Roger M. Kyes

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Roger M. Kyes
United States Deputy Secretary of Defense
In office
January 30, 1953 – May 1, 1954
President Dwight D. Eisenhower
Preceded by William Chapman Foster
Succeeded by Robert B. Anderson
Personal details
Born Roger Martin Kyes
(1906-03-06)March 6, 1906
Palestine, Ohio
Died February 2, 1971(1971-02-02) (aged 65)
Columbus, Ohio
Spouse(s) Helen G. Kyes
Alma mater Harvard University (B.A.)
Religion Presbyterian

Roger Martin Kyes (March 6, 1906 - February 14, 1971) was a General Motors executive who served as United States Deputy Secretary of Defense in 1953.

Biography[edit]

Roger M. Kyes was a native of Cleveland.[1] Kyes got his start in farm implements, running a Cleveland firm that supplied implements to the Ferguson Company.[1] In 1940, Harry Ferguson persuaded Kyes to join the Ferguson Company and Kyes relocated from Cleveland to Dearborn, Michigan.[1] As Ferguson's Executive Vice President, Kyes was responsible for overseeing the firm's day-to-day business operations.[1]

Kyes left the Ferguson Company in the 1940s, joining General Motors. There, he was responsible for the transit bus division of General Motors Diesel Division. Kyes was responsible for GM's bus division in the period in which transit buses overtook streetcars as the primary form of public transport in most large American cities; as such, Kyes features prominently in the well known conspiracy theory known as the General Motors streetcar conspiracy.[2]

In 1953, President of the United States Dwight D. Eisenhower named GM president Charles Erwin Wilson as United States Secretary of Defense. Wilson asked to be allowed to bring Kyes along, so, at Wilson's request, Eisenhower nominated Kyes as United States Deputy Secretary of Defense.[3] Kyes was sworn in on February 2, 1953, and served as Deputy Secretary of Defense until May 1, 1954.[4] Upon becoming Deputy Secretary of Defense, Kyes criticized the United States military-defense establishment as dominated by "unrealistic requirements, poor planning and inefficient execution . . . waste of money, poor utilization of manpower, unnecessary drain of materials from the civilian economy, and the inefficient use of tools, equipment and facilities."[3] He slashed the defense budget in an attempt to improve efficiencies, in the process gaining himself the nickname of "Jolly Roger" because of his piratical ruthlessness.[3] As Deputy Secretary, Kyes was a member of the Committee on International Information Activities.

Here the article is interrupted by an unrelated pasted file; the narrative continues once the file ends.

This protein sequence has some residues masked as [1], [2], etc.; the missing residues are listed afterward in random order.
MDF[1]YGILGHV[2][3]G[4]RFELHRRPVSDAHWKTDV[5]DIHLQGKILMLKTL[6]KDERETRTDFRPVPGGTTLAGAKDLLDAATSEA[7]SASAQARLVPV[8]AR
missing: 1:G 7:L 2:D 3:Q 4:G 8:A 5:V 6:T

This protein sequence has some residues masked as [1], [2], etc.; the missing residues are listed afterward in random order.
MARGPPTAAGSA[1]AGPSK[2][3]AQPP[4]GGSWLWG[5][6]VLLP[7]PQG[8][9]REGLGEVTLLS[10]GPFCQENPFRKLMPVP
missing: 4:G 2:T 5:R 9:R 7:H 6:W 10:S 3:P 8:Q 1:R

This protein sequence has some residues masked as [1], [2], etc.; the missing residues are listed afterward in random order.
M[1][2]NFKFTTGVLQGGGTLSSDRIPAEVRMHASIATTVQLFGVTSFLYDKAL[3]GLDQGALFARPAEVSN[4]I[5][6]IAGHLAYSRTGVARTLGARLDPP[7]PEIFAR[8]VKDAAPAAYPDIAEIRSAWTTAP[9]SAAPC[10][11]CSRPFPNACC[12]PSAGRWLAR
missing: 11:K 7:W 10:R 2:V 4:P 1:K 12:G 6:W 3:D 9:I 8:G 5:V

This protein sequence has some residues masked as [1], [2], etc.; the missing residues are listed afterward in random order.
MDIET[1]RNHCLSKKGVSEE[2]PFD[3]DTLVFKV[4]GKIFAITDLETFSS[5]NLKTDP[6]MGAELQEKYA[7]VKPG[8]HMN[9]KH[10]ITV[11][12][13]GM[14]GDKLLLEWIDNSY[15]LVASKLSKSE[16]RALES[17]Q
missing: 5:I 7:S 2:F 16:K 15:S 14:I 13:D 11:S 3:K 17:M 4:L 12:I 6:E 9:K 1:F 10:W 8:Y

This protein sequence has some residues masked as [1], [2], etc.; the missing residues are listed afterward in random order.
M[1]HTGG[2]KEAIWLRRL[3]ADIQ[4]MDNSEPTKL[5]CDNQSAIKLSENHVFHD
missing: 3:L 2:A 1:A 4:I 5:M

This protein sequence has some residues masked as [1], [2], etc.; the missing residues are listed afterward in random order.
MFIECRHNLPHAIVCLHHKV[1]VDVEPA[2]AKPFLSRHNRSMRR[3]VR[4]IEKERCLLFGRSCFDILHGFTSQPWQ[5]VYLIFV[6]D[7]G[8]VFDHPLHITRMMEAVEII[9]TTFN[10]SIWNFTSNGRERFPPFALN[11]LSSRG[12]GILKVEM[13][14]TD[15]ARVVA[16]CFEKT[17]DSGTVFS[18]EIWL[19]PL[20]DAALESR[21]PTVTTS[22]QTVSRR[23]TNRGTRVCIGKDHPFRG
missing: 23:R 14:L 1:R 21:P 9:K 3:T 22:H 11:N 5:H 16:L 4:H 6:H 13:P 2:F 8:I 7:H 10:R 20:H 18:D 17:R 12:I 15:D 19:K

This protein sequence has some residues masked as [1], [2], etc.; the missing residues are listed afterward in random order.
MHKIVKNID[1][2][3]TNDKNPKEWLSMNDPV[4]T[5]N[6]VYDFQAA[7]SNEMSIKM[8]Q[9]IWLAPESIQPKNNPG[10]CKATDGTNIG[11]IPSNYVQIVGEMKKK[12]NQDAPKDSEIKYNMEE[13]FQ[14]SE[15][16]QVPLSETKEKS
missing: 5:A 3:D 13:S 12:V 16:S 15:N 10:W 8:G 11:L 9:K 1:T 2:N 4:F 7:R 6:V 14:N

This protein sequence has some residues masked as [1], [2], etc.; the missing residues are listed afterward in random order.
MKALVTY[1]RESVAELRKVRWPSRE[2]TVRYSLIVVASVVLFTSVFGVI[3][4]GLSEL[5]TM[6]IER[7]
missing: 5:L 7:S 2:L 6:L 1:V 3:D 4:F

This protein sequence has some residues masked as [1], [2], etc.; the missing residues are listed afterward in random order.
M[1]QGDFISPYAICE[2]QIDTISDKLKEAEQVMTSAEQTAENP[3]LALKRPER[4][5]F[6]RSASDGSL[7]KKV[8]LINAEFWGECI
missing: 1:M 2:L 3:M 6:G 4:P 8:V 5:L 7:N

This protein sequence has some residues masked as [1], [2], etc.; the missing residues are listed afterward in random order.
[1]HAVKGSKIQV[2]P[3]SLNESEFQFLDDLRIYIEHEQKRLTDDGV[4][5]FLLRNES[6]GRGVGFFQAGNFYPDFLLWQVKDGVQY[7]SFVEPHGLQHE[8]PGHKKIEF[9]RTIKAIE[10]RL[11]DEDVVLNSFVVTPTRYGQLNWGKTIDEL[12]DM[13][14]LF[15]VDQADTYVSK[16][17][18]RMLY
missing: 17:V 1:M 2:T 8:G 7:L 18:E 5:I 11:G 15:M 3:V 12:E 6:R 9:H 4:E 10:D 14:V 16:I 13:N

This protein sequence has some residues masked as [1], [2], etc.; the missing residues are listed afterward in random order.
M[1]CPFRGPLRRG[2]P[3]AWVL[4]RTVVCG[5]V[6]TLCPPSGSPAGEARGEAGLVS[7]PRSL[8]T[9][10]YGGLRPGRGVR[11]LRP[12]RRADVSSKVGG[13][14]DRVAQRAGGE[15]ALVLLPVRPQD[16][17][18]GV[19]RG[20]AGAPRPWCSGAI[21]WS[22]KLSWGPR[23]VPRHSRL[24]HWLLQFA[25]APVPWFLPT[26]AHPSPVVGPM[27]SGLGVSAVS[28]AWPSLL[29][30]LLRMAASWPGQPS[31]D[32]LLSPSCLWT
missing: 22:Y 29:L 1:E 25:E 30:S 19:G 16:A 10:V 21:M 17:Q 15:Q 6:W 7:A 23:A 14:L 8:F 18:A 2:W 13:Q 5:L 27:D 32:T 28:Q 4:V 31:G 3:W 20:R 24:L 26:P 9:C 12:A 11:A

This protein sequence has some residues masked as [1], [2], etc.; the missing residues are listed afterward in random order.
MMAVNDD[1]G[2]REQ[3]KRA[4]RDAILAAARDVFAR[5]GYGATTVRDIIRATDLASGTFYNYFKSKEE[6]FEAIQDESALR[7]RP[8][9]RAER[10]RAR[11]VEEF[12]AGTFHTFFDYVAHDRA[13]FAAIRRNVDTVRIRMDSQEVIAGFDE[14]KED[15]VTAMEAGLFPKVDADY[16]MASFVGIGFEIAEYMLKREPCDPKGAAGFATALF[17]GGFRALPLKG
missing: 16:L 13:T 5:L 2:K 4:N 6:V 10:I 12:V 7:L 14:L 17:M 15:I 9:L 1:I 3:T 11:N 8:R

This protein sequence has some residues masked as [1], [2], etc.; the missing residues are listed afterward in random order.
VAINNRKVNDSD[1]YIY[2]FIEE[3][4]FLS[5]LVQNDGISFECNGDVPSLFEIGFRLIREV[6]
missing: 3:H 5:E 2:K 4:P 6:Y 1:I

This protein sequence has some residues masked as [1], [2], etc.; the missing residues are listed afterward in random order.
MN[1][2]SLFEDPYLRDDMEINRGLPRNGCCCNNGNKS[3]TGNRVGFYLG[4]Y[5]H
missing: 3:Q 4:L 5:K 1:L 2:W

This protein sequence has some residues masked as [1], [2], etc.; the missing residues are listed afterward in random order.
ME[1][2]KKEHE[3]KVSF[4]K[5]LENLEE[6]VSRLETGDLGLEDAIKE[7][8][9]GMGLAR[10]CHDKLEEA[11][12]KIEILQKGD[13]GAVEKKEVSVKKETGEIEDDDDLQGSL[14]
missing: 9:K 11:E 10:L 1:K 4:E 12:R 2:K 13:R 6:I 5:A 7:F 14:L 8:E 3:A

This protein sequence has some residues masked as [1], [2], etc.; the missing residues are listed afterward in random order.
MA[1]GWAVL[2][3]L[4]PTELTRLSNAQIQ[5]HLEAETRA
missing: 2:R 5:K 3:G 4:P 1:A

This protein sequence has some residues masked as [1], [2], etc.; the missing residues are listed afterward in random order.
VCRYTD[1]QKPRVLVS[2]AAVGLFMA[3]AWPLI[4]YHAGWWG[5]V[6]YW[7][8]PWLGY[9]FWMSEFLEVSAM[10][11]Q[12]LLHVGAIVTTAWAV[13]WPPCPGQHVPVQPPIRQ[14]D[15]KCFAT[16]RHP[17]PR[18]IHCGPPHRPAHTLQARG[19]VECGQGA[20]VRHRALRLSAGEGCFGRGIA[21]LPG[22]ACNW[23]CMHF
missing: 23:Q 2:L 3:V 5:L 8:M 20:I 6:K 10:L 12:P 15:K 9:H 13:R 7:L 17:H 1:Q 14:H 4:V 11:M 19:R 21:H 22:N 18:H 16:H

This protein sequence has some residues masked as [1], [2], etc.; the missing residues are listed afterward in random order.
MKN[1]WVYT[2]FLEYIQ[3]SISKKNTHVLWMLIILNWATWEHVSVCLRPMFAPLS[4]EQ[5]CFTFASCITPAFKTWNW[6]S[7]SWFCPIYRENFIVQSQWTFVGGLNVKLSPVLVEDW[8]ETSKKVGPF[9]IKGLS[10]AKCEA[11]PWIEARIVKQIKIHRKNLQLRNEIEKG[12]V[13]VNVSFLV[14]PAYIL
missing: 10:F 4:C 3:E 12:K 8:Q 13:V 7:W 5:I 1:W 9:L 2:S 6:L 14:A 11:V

Kyes agreed to come to Washington, D. C. for only a year, although Defense Secretary Wilson convinced Kyes to stay a few months longer to help explain the administration's "New Look" defense concept to the United States Congress.[5] When some editors speculated that Kyes was leaving because he was afraid of being called before the McCarthy hearings, the tough minded Kyes said he was not afraid of a fight.[5] President Eisenhower awarded Kyes the Medal of Freedom for his service to the country.[3]

Upon leaving government, Kyes returned to General Motors. In the 1960s, he clashed with John DeLorean.[6]

In 1969, Kyes left General Motors to become chief executive officer of the American Steamship Company.[7]

Kyes died of a heart attack in 1971 in Columbus, Ohio.[3]

An American Steamship Company vessel was christened the Roger M. Kyes in his honor on July 28, 1973 at Toledo, Ohio.[7] This boat was renamed the Adam E. Cornelius in 1989.[7]

References[edit]

  1. ^ a b c d Profile of Harry Ferguson in the Jan. 1942 issue of Fortune Magazine
  2. ^ For example, see Tom Sevigny, "Not By Choice: How We Were Driven To Sprawl," Hartford Courant, Mar. 5, 2006
  3. ^ a b c d e "Milestones, Mar. 1, 1971", Time, Mar. 1, 1972
  4. ^ List of Deputy Secretaries of Defense from the Pentagon Library
  5. ^ a b "The Administration: Leave-Taking," Time, Mar. 15, 1954
  6. ^ Posting at ateupwithmotor.com
  7. ^ a b c Profile of the ship Roger M. Kyes
Political offices
Preceded by
Robert A. Lovett
United States Deputy Secretary of Defense
February 2, 1953 – May 1, 1954
Succeeded by
Robert B. Anderson